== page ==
Across the Boards - Fall 2019 Feature

Keewatin-Patricia District School Board

Outdoor Teachings: Connecting Students to the Land

By Michelle Parrish, Keewatin-Patricia DSB

Photo Credit: Courtesy of Keewatin-Patricia DSB

As the 2018-2019 school year drew to an end, Keewatin-Patricia DSB (KPDSB) students enrolled in "Teachings from the Land" at Dryden High School (DHS) and Outdoor Education Class at Crolancia Public School were provided with the unique opportunity to travel to the Old Post on Lake St. Joseph.  

Both courses were designed to include land-based teachings and experiences on the land with the intent to develop students' understanding of the significance of land and nature in both traditional and current activities. Educators Len Gardner, from Migisi Sahgaigan First Nation, Brent Labine, and Kayla Blakney gathered student voice in determining and prioritizing the activities and learning opportunities. In reflecting on the students' experiences, Len said, "It was amazing to see students connect to the land and participate in the highly interactive activities that have such a historical significance to First Nations people."

Old Post was a traditional meeting place for the Indigenous peoples of the area. For centuries, first the Cree, and more recently the Ojibwa, set up summer dwellings there to fish from Lake St. Joseph. Over the summer months, fishing and social gatherings took place before families left to tend their winter trap lines. Currently, the Mishkeegogamang First Nation people reside in the surrounding area.  

Photo Credit: Courtesy of Keewatin-Patricia DSB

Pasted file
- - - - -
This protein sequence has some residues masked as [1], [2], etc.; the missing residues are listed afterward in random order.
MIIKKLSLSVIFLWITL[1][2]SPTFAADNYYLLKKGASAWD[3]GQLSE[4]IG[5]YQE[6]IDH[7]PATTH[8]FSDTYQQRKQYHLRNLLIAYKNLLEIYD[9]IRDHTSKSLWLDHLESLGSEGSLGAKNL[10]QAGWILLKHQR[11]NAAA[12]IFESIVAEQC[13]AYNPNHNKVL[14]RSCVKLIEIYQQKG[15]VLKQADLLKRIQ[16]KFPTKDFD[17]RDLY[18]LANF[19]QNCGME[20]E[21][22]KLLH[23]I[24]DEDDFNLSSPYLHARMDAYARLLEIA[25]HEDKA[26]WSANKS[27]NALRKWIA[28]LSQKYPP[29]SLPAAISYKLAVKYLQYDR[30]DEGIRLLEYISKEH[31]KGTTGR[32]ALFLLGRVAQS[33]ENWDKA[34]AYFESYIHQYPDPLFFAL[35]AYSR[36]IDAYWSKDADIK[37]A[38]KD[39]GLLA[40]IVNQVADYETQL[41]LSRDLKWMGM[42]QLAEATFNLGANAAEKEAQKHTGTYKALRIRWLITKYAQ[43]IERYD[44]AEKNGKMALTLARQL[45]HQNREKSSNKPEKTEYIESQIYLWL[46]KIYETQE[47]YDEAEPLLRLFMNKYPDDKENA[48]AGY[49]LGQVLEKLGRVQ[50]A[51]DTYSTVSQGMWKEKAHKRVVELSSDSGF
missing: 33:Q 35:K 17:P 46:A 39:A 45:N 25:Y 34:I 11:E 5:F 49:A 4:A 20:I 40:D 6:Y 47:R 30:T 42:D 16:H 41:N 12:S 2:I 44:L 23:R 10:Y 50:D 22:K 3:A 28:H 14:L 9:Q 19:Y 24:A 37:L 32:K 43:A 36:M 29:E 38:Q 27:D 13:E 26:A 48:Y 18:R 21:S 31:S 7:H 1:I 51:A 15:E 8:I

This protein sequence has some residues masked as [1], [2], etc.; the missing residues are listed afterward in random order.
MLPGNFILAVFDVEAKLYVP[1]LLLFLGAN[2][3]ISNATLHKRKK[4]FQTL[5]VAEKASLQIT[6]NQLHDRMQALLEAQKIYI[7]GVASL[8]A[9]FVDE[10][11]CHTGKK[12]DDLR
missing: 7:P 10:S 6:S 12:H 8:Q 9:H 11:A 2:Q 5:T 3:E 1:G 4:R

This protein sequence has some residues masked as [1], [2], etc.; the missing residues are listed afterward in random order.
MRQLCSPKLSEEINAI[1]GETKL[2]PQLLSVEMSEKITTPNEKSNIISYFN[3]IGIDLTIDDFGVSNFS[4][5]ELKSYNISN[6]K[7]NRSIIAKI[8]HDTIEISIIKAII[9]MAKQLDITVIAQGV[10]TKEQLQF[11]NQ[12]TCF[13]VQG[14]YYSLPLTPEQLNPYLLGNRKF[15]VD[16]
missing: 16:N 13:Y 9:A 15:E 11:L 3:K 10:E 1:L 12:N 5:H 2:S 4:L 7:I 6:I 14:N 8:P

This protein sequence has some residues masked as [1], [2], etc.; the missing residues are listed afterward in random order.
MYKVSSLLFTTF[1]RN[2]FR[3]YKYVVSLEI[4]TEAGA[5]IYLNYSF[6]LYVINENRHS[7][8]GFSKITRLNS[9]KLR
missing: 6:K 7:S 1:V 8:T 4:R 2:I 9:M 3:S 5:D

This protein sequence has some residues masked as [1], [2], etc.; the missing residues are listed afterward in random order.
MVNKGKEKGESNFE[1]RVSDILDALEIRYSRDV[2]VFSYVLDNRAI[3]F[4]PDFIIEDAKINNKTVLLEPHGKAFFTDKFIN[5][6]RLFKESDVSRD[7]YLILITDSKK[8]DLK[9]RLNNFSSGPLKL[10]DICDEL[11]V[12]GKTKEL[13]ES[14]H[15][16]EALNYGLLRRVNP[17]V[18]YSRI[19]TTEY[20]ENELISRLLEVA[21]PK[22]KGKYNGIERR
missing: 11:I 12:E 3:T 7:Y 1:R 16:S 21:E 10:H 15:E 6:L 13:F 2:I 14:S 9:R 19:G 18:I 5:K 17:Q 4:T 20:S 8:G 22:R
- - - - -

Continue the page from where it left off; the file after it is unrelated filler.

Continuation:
Although the classes are geographically separated by more than 400 kilometres of boreal forest and pristine lakes, the students quickly found common ground in the rich traditional activities planned over the three days. Students built shelters, foraged for food, fished and canoed. The experiential learning approach ensured both a successful and authentic learning experience for all. Chief David Masakeyash and Elders of Mishkeegogamang Ojibway Nation, were also present to impart the historical significance of the Old Post Lodge as the place that Treaty 9 was signed in 1905. After the teachings, everyone joined in a feast of walleye that was prepared, in part, by the students. This experience is one that will shape our students' understanding of who they are and help them to understand more deeply their shared history.

At the conclusion of the trip, students reflected on their learning and shared how their understandings had evolved as they completed their respective courses and the trip to Old Post. DHS student Jasmine Doudiet said, "It was awesome that we were able to canoe and fish waters that our ancestors did."

The KPDSB remains firmly committed to ensuring students continue having experiences that connect them to traditional First Nations land use and understandings.

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